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For the past decade, Japan’s start-up scene has been like an Escher-esque optical illusion: no matter what angle you look at it from, everything appears on the brink of an inflection point that never actually inflects.
But the picture, say venture capital veterans, is finally changing: a confluence of government incentives, inflation, and demographics put Japan’s start-ups on track for an explosion of mergers and acquisitions.
Many will decide this is just another trick of the eye. Despite successive waves of excitement around the prospect of change, Japan’s start-up ecosystem remains miniature compared with its equivalents in the US and Europe. Its ability — and, possibly, desire — to produce “unicorns” (start-ups valued above $1bn) remains elusive. Its destiny as the kernel of a new, risk-taking Japanese business culture is yet to be fulfilled.
Underneath that, though, plenty has changed, albeit incrementally. In 2013, according to analysts Initial, the total value of funding deals for start-ups in Japan stood at just ¥87bn ($659mn), disbursed across 1,348 companies. By 2022, those numbers hit ¥877bn ($6.64bn) and 2,224 respectively. In its assessment of the record funding raised by start-ups last year, Initial highlighted two striking features of the achievement: it put the magical ¥1tn-a-year milestone clearly in sight; and it had happened while funding deals were in sharp decline in the US and Europe.
But Mark Bivens, the managing partner of Shizen Capital, a Tokyo-based venture capital firm, is among those who argue the days of gradual change are over. Corporate M&A for Japanese start-ups, he says, is poised to “go intergalactic”.
However, it is quite the claim: as matters stand, M&A is a relatively dormant force — not just in Japan’s start-up world, but in its stock market.
JPX, which operates the Tokyo Stock Exchange, is discussing measures to address the fact that more than half of all listed Japanese companies trade below their book value. There are several factors behind this, not least the fact that Japan as a market receives a much lower weighting in global investment portfolios than it once did, as other markets have expanded faster. Critically, though, Japanese companies trade at valuations that reflect the very low likelihood that any will be bought in either friendly or hostile deals. Japan’s market is not priced for M&A, and this is where most Japanese start-ups ultimately list themselves.
Still, there are four reasons that Bivens and others agree that — for start-ups, at least — a vigorous M&A market will soon emerge.
First, the founders of start-ups seem to be shifting to a view that selling their company through M&A is not an admission of failure. Founders had been conditioned to see an IPO as proof of success, says Bivens, and M&A as a distant plan B. But that view has been eroded, he suggests, by the critical mass of experience of start-up founders who listed prematurely and now bemoan the burdens of that status.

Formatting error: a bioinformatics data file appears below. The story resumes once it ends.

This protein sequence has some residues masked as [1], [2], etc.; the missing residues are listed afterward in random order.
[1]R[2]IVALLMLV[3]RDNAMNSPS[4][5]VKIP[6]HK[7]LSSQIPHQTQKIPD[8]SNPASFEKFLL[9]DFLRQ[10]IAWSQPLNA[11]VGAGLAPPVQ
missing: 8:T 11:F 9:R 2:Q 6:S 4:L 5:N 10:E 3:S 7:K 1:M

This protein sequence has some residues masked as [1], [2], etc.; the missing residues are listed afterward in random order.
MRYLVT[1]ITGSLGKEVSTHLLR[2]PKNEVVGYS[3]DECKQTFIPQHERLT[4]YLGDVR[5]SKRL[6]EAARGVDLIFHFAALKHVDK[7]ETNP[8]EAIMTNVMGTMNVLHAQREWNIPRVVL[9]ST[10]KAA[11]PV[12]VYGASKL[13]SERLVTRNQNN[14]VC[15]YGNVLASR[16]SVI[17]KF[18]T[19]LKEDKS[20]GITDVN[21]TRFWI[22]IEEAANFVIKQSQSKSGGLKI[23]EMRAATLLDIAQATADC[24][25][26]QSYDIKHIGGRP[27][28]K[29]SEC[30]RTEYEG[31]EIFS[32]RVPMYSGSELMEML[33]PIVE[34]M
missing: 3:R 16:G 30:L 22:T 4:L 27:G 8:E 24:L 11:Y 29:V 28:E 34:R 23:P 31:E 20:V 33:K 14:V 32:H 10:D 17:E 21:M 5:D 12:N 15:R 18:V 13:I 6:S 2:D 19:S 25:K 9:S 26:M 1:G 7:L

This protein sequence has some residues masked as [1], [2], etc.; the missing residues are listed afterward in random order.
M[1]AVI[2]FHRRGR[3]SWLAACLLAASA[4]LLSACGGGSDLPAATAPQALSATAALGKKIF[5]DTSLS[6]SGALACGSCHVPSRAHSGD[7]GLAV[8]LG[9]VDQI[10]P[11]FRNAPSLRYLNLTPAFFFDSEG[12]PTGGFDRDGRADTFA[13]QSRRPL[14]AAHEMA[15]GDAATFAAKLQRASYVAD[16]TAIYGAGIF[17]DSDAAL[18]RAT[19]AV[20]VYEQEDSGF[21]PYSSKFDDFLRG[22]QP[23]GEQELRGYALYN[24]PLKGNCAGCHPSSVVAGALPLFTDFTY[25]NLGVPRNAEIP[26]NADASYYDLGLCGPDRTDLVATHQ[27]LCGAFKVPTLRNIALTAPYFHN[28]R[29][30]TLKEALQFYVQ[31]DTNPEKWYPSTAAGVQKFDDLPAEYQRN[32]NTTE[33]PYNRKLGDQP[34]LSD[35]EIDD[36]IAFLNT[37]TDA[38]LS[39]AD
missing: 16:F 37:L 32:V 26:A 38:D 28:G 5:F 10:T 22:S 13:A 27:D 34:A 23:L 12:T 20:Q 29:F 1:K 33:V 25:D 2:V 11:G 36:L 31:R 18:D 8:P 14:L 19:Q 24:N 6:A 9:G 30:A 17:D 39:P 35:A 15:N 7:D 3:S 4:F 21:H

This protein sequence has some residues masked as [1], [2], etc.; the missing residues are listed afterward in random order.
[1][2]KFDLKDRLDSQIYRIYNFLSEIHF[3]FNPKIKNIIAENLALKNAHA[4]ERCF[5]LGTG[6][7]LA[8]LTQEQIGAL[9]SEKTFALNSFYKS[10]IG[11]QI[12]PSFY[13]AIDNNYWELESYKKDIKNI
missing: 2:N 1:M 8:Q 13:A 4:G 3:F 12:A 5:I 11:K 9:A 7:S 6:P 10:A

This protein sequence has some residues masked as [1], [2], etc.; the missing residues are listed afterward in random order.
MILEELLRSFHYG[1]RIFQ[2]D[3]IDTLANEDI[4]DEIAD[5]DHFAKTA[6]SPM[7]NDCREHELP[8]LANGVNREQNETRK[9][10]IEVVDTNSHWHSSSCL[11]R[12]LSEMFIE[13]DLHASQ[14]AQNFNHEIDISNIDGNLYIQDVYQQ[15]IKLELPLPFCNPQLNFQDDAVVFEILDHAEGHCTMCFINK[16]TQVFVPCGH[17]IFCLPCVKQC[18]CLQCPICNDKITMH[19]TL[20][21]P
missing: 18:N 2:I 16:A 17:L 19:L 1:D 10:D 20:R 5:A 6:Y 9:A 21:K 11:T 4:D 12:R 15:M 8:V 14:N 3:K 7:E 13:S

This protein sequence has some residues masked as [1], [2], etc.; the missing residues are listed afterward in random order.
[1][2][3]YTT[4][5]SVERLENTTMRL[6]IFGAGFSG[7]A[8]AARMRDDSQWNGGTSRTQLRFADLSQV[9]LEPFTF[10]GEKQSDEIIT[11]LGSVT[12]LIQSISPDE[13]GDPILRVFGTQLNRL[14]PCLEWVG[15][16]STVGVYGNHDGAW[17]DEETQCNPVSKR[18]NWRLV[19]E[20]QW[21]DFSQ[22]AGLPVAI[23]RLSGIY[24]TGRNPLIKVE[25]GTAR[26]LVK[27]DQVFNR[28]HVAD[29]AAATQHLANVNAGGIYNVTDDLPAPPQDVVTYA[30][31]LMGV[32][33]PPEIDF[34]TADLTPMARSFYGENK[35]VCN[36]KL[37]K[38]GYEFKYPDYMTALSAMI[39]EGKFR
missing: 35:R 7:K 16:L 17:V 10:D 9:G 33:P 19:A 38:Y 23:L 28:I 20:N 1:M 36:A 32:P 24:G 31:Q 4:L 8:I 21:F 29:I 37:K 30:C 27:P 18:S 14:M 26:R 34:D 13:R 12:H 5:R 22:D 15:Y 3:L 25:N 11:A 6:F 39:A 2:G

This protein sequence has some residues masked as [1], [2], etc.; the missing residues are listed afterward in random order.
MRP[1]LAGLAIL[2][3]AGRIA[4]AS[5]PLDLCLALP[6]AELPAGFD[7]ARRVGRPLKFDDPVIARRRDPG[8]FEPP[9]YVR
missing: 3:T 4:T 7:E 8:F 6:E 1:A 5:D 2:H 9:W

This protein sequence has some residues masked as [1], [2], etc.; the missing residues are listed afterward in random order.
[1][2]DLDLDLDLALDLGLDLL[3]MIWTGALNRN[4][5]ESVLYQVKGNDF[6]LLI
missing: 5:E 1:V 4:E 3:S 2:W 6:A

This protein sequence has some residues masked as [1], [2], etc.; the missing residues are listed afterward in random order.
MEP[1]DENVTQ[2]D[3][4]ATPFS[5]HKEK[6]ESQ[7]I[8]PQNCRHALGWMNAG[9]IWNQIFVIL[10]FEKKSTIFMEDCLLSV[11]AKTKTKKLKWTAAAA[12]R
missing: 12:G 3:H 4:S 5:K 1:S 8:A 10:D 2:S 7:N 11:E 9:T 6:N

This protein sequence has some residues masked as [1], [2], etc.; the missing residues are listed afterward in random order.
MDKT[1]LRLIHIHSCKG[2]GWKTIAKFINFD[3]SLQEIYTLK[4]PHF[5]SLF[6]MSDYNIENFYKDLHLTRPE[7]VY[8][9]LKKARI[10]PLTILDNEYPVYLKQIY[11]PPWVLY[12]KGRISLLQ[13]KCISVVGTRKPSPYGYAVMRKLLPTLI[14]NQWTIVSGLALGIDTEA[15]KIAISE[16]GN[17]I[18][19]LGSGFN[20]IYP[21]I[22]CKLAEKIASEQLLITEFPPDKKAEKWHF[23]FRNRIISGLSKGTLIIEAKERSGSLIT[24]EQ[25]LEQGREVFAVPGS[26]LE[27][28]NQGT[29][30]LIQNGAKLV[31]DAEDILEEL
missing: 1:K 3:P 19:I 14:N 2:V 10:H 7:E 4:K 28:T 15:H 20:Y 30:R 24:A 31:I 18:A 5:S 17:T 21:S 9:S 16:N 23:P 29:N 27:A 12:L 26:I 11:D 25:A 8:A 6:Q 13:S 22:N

Second, say other VC investors, the current conditions in corporate Japan are a tailwind for M&A. Japanese companies are under intensifying pressure from shareholders and regulators to be more shareholder friendly and, in particular, to make more efficient returns. Many Japanese companies enjoy a low weighted average cost of capital. Meanwhile, the country’s start-ups face ferocious difficulties securing bank loans. This imbalance creates ideal conditions for dealmaking.
Third, demographics — as ever in Japan — could play an increasingly decisive role. Japan’s economy is already offering 134 jobs to every 100 applicants. Companies are struggling to meet even reduced targets for new hires and the worker shortage is only going to increase. Corporate Japan has not yet deployed the “acquihire” strategy — buying a company for its staff — on a grand scale, but the temptation to do so could become overwhelming. Start-ups, typically populated with the young and provably entrepreneurial, could become the juiciest targets.
Fourth, the government is now actively encouraging M&A, by planning to offer a significant tax break, starting this month, for corporations that buy domestic start-ups. The new regime allows companies to deduct 25 per cent of the acquisition price from their taxable income up to a value of roughly $40mn per deal and up to $100mn in aggregate over a single year.
This, says the chief executive of one large IT company, represents a genuine incentive to buy-in technology and expertise that Japanese companies would traditionally have attempted to generate in-house.
All that said, the surge in start-up M&A, while entirely plausible, has yet to actually begin. Inflection points in corporate Japan have a habit of happening long after those that predicted them have grown bored or frustrated and walked away. However, corporate Japan, at this point, may not have that luxury.